movntq [edi], mm0
I think it would be nice to tweak the constants used for the conversion and use DWORD shifts prior to satuaration to allow greater flexiblity - code would execute the same speed, of course.

If we are lucky maybe it runs at ~3 cycles per pixel on data in L1 cache. :)
Posted on 2004-10-21 23:34:44 by bitRAKE
That's what I got too. I realized my problem was typing the wrong number for one the mmx registers. All my timing functions say it runs at about 4.5 cycles per pixel, but I don't know how to tell if the original color data is in the cache or not.

I noticed that you paired the psrlw statements together. Did you do this on purpose? It seems it would be faster if you seperated them since they're using the same resources on the processor.

Spara
Posted on 2004-10-22 00:17:05 by Sparafusile
I noticed that you paired the psrlw statements together. Did you do this on purpose? It seems it would be faster if you seperated them since they're using the same resources on the processor.
I assume you are using an Intel CPU - sometimes AMD's can execute three MMX instructions in one cycle. It is just for readablity. As with mark_larson's suggestion, the instruction order is CPU dependant. Intel will be releasing CPU's with very large caches for the general PC audience next year.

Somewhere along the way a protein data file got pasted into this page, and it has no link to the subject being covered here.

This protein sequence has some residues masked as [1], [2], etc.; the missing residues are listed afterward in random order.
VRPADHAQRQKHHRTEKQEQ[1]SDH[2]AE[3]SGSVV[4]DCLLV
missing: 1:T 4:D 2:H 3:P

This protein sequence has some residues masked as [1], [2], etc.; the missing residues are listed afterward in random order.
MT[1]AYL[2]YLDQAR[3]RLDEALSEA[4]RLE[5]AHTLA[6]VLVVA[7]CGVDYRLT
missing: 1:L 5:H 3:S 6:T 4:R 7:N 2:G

By 'touching' a cacheline it is loaded into L1 cache, prefetch instructions are not required to do anything - newer chips will auto-fetch and re-arrange instructions to some degree. :)
Posted on 2004-10-22 11:03:46 by bitRAKE
I noticed that you paired the psrlw statements together. Did you do this on purpose? It seems it would be faster if you seperated them since they're using the same resources on the processor.
I assume you are using an Intel CPU - sometimes AMD's can execute three MMX instructions in one cycle. It is just for readablity. As with mark_larson's suggestion, the instruction order is CPU dependant.

On Intel you can't pair MMX ( there are a few exceptions). Generally you can you use different execution units to get a speed up. If you download the P4 optimization manual it will list all the execution units different instructions use.



Intel will be releasing CPU's with very large caches for the general PC audience next year.

By 'touching' a cacheline it is loaded into L1 cache, prefetch instructions are not required to do anything - newer chips will auto-fetch and re-arrange instructions to some degree. :)


Yep, the P4 has a hardware prefetcher that prefetches 512 bytes ahead automatically without program intervention. In your code if you carefully code "prefetch" instructions you can get a 10%-30% increase in speed even with the hardware prefetcher.
Posted on 2004-10-23 18:01:54 by mark_larson